Then, do the revisions! I'll often do the easy stuff (grammar, references, and stylistic tweaks), and then move on to the more grinding aspects of the revision. This often takes time, but it's time well spent. As I make the revisions, I'll also craft my "response to the reviews" letter. As Dave Hone mentioned elsewhere, it's not necessary to note every little change--my letter usually has a line to the effect of, "All stylistic and grammatical suggestions were incorporated into the manuscript." This letter is important--it's your chance to really highlight how you've incorporated the editors' and reviewers' comments. It never hurts to thank those involved, either.

What if they're full of it?
Sometimes, you'll get a comment or request that's completely unreasonable, or just flat-out wrong. In this case, first make sure you're absolutely certain that you're in the right--did you mis-state a point, or perhaps your phrasing was confusing to the reviewer? If this is the case, fix it and move on. If the reviewer is full of it, be proactive in a positive way. In your response to the reviews, state why you disagree with the reviewer and provide evidence to back this up. In most cases, editors will accept this. Be polite and thorough, and you're in the clear.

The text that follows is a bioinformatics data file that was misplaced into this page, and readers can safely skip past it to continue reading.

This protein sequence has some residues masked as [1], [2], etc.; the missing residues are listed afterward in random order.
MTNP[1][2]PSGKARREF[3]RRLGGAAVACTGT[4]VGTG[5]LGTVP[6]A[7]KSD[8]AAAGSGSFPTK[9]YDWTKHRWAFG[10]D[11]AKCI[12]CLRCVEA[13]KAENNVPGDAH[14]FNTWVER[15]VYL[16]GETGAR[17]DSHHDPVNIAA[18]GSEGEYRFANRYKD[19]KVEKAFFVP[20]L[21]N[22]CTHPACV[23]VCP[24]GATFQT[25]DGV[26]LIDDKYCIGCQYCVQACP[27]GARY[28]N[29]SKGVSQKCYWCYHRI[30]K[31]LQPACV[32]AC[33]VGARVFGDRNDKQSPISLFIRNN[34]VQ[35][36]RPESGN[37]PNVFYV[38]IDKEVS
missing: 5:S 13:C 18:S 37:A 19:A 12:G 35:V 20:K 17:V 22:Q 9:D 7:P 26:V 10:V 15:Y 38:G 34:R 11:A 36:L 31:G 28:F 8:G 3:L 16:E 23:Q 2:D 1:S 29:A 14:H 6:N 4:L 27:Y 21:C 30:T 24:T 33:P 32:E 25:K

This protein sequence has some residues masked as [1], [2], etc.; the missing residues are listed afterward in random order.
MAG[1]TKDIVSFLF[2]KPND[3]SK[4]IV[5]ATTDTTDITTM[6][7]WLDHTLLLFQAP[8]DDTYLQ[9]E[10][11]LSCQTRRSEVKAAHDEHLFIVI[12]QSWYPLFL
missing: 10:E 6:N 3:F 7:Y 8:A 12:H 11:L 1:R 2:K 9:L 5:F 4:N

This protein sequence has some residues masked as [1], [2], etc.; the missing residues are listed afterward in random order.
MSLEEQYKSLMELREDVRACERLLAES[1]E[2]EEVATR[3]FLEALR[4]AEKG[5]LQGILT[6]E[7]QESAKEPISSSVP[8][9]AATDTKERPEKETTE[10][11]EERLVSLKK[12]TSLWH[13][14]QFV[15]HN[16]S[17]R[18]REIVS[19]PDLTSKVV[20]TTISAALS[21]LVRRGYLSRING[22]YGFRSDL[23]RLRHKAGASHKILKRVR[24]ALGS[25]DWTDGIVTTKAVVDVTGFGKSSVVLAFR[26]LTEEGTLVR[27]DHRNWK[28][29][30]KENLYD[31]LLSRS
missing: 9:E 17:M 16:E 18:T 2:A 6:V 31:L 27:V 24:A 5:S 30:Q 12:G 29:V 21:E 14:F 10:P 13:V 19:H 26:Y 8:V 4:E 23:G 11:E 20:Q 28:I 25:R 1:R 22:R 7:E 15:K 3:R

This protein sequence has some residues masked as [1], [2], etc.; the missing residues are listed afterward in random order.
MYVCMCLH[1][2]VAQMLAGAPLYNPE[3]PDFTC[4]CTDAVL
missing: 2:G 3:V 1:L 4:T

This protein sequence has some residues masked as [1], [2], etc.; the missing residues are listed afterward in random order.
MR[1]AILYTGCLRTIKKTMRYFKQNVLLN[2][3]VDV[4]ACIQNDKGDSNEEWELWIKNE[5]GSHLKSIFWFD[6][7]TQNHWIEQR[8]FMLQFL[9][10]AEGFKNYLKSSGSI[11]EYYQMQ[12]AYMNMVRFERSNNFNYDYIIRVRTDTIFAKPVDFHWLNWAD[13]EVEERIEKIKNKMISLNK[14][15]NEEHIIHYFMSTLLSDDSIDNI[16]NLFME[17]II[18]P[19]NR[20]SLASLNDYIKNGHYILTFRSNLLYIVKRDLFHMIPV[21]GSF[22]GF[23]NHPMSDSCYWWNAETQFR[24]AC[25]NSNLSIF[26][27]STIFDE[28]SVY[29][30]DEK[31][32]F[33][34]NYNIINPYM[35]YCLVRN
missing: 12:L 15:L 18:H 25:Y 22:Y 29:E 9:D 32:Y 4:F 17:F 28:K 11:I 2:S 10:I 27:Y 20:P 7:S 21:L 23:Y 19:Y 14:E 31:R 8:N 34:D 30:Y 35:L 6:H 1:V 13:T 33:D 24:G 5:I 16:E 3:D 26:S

The last step
Let your manuscript sit for a day or two. Review all of the comments, and make sure you addressed them. Now, you're ready to resubmit. The manuscript is revised, figures are finalized, and your resubmission letter is complete. Good luck!

One final thing
Remember--the editors and reviewers are not your adversaries (well, 99 percent of the time). They are colleagues and scientists who want to help you publish the best research possible. I've had a variety of experiences with peer review--some agonizing, some ridiculously drawn-out, some finished in a breathtakingly short amount of time. In every single case, my work was improved by the process.